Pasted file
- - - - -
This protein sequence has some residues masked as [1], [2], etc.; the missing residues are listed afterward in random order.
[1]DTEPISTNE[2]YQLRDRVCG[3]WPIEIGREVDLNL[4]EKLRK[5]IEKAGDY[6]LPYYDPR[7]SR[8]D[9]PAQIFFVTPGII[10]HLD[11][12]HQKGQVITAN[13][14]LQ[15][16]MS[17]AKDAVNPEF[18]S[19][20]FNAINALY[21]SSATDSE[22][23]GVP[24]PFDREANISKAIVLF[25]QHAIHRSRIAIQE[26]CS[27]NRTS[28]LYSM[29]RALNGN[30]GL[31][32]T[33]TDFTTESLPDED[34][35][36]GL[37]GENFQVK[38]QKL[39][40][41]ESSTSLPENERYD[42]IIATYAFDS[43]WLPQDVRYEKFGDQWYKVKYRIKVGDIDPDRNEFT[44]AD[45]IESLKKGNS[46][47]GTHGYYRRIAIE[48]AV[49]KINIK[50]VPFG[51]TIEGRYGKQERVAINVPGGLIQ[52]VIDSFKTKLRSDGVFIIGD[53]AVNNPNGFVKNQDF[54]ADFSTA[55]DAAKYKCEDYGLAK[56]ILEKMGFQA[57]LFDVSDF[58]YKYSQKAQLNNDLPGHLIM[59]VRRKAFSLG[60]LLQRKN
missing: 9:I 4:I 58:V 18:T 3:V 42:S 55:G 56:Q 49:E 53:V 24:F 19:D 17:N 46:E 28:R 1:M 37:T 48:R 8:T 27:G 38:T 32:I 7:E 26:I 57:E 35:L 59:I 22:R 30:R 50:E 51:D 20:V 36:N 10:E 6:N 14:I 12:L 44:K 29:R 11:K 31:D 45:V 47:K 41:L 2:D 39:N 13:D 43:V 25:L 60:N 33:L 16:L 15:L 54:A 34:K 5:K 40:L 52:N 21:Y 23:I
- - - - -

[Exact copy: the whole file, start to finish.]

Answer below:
This protein sequence has some residues masked as [1], [2], etc.; the missing residues are listed afterward in random order.
[1]DTEPISTNE[2]YQLRDRVCG[3]WPIEIGREVDLNL[4]EKLRK[5]IEKAGDY[6]LPYYDPR[7]SR[8]D[9]PAQIFFVTPGII[10]HLD[11][12]HQKGQVITAN[13][14]LQ[15][16]MS[17]AKDAVNPEF[18]S[19][20]FNAINALY[21]SSATDSE[22][23]GVP[24]PFDREANISKAIVLF[25]QHAIHRSRIAIQE[26]CS[27]NRTS[28]LYSM[29]RALNGN[30]GL[31][32]T[33]TDFTTESLPDED[34][35][36]GL[37]GENFQVK[38]QKL[39][40][41]ESSTSLPENERYD[42]IIATYAFDS[43]WLPQDVRYEKFGDQWYKVKYRIKVGDIDPDRNEFT[44]AD[45]IESLKKGNS[46][47]GTHGYYRRIAIE[48]AV[49]KINIK[50]VPFG[51]TIEGRYGKQERVAINVPGGLIQ[52]VIDSFKTKLRSDGVFIIGD[53]AVNNPNGFVKNQDF[54]ADFSTA[55]DAAKYKCEDYGLAK[56]ILEKMGFQA[57]LFDVSDF[58]YKYSQKAQLNNDLPGHLIM[59]VRRKAFSLG[60]LLQRKN
missing: 9:I 4:I 58:V 18:T 3:V 42:S 55:G 56:Q 49:E 53:V 24:F 19:D 17:N 46:E 28:R 1:M 37:T 48:R 8:T 27:G 38:T 32:I 7:E 26:I 57:E 35:L 59:I 22:R 30:R 50:E 51:D 20:V 36:N 10:E 6:N 14:I 12:L 44:K 29:R 11:K 31:D 45:V 47:K 41:L 2:D 39:N 13:D 43:V 25:L 60:N 33:L 16:L 15:L 54:A 34:K 5:K 40:L 52:N 21:Y 23:I